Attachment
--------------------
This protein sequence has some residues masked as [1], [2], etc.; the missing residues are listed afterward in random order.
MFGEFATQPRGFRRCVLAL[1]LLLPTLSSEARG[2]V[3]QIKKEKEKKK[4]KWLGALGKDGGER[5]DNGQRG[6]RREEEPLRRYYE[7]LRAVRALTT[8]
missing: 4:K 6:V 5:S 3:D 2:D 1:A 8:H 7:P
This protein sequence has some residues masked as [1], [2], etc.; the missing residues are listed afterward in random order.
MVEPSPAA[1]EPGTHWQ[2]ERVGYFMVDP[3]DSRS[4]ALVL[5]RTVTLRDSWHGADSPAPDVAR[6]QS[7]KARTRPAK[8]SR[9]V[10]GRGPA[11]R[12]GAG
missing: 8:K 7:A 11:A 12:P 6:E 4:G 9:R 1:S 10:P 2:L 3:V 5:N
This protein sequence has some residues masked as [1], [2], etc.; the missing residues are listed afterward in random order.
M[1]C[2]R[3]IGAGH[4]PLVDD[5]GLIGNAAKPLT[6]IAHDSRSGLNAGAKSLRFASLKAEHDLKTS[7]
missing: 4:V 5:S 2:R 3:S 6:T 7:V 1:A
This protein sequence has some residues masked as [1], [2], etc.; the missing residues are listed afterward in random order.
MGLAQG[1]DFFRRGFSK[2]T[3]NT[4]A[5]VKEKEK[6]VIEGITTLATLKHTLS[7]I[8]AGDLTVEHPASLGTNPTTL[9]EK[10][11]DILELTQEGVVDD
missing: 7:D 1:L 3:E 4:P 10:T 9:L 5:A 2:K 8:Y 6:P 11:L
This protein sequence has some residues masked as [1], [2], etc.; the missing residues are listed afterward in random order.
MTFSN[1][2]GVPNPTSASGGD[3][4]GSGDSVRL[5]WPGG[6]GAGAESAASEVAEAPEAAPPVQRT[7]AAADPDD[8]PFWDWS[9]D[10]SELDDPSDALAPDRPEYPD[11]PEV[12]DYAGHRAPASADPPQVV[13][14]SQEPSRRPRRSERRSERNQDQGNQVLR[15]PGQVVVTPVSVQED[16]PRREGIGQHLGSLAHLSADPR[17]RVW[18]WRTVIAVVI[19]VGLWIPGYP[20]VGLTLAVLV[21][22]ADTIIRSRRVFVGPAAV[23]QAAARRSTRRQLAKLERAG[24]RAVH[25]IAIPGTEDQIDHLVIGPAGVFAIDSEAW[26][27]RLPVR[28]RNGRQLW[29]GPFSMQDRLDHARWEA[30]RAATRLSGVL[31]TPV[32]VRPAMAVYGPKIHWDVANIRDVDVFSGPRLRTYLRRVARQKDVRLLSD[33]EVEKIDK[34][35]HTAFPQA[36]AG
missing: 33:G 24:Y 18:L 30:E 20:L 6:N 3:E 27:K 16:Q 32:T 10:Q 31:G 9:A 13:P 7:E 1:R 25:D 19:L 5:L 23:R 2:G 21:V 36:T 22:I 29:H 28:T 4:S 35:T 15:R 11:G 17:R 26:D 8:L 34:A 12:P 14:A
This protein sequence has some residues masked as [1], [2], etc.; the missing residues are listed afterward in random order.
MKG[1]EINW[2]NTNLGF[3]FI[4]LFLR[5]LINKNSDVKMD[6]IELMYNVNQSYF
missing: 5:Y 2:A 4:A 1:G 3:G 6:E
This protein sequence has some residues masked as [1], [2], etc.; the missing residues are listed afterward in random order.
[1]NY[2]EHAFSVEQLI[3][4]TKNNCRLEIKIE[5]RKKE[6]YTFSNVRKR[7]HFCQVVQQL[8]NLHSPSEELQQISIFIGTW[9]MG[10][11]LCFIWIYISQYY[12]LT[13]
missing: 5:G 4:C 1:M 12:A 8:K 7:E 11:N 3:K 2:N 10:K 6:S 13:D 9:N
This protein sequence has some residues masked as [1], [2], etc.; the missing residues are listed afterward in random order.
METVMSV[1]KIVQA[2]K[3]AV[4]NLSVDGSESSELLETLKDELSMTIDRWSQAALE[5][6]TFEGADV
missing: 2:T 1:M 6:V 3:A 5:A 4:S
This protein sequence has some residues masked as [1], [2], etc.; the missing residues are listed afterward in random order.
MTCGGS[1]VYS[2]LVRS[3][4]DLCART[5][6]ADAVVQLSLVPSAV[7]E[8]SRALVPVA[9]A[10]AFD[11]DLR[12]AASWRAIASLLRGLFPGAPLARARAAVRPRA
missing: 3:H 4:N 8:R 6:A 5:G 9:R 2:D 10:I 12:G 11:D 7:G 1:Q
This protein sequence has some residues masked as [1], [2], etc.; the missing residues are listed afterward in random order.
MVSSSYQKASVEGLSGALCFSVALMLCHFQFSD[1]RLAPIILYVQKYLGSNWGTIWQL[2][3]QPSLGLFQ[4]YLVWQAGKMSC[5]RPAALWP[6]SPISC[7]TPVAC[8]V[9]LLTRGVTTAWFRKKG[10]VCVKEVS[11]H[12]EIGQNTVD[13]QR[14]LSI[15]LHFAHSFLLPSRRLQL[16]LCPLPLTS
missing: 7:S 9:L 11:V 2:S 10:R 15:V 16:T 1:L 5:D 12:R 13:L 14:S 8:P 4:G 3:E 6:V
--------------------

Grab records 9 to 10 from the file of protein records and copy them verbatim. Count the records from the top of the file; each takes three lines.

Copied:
This protein sequence has some residues masked as [1], [2], etc.; the missing residues are listed afterward in random order.
MTCGGS[1]VYS[2]LVRS[3][4]DLCART[5][6]ADAVVQLSLVPSAV[7]E[8]SRALVPVA[9]A[10]AFD[11]DLR[12]AASWRAIASLLRGLFPGAPLARARAAVRPRA
missing: 3:H 4:N 8:R 6:A 5:G 9:R 2:D 10:I 12:G 11:D 7:G 1:Q
This protein sequence has some residues masked as [1], [2], etc.; the missing residues are listed afterward in random order.
MVSSSYQKASVEGLSGALCFSVALMLCHFQFSD[1]RLAPIILYVQKYLGSNWGTIWQL[2][3]QPSLGLFQ[4]YLVWQAGKMSC[5]RPAALWP[6]SPISC[7]TPVAC[8]V[9]LLTRGVTTAWFRKKG[10]VCVKEVS[11]H[12]EIGQNTVD[13]QR[14]LSI[15]LHFAHSFLLPSRRLQL[16]LCPLPLTS
missing: 7:S 9:L 11:V 2:S 10:R 15:V 16:T 1:L 5:D 12:R 13:L 14:S 8:P 4:G 3:E 6:V